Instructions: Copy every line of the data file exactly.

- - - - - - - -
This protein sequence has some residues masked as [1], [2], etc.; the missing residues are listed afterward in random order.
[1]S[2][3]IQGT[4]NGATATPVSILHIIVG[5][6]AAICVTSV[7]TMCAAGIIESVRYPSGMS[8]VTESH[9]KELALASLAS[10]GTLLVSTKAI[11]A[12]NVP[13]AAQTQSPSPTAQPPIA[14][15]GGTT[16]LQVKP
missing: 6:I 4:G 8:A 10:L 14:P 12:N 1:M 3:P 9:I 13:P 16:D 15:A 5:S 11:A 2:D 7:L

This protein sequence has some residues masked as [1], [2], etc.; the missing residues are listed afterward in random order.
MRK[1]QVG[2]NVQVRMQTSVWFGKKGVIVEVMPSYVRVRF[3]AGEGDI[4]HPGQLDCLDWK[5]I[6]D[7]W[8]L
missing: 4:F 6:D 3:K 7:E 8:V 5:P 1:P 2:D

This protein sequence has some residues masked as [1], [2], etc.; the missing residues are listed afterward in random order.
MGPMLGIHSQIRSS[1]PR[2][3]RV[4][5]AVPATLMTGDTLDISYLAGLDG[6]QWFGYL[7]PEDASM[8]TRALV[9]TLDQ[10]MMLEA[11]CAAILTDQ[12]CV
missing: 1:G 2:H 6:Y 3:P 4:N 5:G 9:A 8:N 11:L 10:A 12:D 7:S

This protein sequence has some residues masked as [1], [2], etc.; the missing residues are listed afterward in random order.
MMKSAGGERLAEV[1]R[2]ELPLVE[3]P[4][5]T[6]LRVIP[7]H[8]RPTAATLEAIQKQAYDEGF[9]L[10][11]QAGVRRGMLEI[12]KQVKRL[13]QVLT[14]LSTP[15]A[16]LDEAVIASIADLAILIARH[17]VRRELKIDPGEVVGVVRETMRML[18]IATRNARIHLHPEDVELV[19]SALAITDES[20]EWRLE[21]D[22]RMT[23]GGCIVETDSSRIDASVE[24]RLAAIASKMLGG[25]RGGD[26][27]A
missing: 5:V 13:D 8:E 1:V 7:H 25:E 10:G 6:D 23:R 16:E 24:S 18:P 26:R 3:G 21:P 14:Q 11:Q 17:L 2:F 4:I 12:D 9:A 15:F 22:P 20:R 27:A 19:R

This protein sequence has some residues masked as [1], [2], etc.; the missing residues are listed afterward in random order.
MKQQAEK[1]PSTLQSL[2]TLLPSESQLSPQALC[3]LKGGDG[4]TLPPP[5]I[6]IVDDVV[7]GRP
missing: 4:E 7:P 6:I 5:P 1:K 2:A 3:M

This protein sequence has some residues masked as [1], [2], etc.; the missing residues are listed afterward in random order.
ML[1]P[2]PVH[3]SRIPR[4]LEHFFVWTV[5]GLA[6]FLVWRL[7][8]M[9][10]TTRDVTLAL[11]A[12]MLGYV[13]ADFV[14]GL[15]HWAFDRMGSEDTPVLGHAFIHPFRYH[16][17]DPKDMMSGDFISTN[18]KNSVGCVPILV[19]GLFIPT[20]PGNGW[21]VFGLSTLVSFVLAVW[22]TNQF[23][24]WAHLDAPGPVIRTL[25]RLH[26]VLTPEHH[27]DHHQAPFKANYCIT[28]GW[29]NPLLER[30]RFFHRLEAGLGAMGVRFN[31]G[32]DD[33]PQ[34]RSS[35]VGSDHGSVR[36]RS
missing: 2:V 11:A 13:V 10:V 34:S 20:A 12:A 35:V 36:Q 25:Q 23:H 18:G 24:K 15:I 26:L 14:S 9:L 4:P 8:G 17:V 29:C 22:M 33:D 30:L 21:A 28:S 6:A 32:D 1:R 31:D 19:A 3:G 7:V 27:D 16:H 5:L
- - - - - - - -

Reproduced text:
This protein sequence has some residues masked as [1], [2], etc.; the missing residues are listed afterward in random order.
[1]S[2][3]IQGT[4]NGATATPVSILHIIVG[5][6]AAICVTSV[7]TMCAAGIIESVRYPSGMS[8]VTESH[9]KELALASLAS[10]GTLLVSTKAI[11]A[12]NVP[13]AAQTQSPSPTAQPPIA[14][15]GGTT[16]LQVKP
missing: 6:I 4:G 8:A 10:L 14:P 12:N 1:M 3:P 9:I 13:P 16:D 15:A 5:S 11:A 2:D 7:L

This protein sequence has some residues masked as [1], [2], etc.; the missing residues are listed afterward in random order.
MRK[1]QVG[2]NVQVRMQTSVWFGKKGVIVEVMPSYVRVRF[3]AGEGDI[4]HPGQLDCLDWK[5]I[6]D[7]W[8]L
missing: 4:F 6:D 3:K 7:E 8:V 5:P 1:P 2:D

This protein sequence has some residues masked as [1], [2], etc.; the missing residues are listed afterward in random order.
MGPMLGIHSQIRSS[1]PR[2][3]RV[4][5]AVPATLMTGDTLDISYLAGLDG[6]QWFGYL[7]PEDASM[8]TRALV[9]TLDQ[10]MMLEA[11]CAAILTDQ[12]CV
missing: 1:G 2:H 6:Y 3:P 4:N 5:G 9:A 8:N 11:L 10:A 12:D 7:S

This protein sequence has some residues masked as [1], [2], etc.; the missing residues are listed afterward in random order.
MMKSAGGERLAEV[1]R[2]ELPLVE[3]P[4][5]T[6]LRVIP[7]H[8]RPTAATLEAIQKQAYDEGF[9]L[10][11]QAGVRRGMLEI[12]KQVKRL[13]QVLT[14]LSTP[15]A[16]LDEAVIASIADLAILIARH[17]VRRELKIDPGEVVGVVRETMRML[18]IATRNARIHLHPEDVELV[19]SALAITDES[20]EWRLE[21]D[22]RMT[23]GGCIVETDSSRIDASVE[24]RLAAIASKMLGG[25]RGGD[26][27]A
missing: 5:V 13:D 8:E 1:V 7:H 25:E 10:G 6:D 23:R 16:E 24:S 18:P 26:R 3:G 21:P 14:Q 11:Q 17:L 2:F 4:I 12:D 9:A 15:F 22:P 20:R 27:A 19:R

This protein sequence has some residues masked as [1], [2], etc.; the missing residues are listed afterward in random order.
MKQQAEK[1]PSTLQSL[2]TLLPSESQLSPQALC[3]LKGGDG[4]TLPPP[5]I[6]IVDDVV[7]GRP
missing: 4:E 7:P 6:I 5:P 1:K 2:A 3:M

This protein sequence has some residues masked as [1], [2], etc.; the missing residues are listed afterward in random order.
ML[1]P[2]PVH[3]SRIPR[4]LEHFFVWTV[5]GLA[6]FLVWRL[7][8]M[9][10]TTRDVTLAL[11]A[12]MLGYV[13]ADFV[14]GL[15]HWAFDRMGSEDTPVLGHAFIHPFRYH[16][17]DPKDMMSGDFISTN[18]KNSVGCVPILV[19]GLFIPT[20]PGNGW[21]VFGLSTLVSFVLAVW[22]TNQF[23][24]WAHLDAPGPVIRTL[25]RLH[26]VLTPEHH[27]DHHQAPFKANYCIT[28]GW[29]NPLLER[30]RFFHRLEAGLGAMGVRFN[31]G[32]DD[33]PQ[34]RSS[35]VGSDHGSVR[36]RS
missing: 2:V 11:A 13:V 10:V 34:S 20:A 12:A 35:V 36:Q 25:Q 23:H 18:G 24:K 15:I 26:L 14:S 9:L 4:P 8:G 17:V 29:C 22:M 33:D 30:L 21:A 28:S 6:A 32:D 1:R 31:D 19:A 3:G 7:V 27:D 16:H 5:L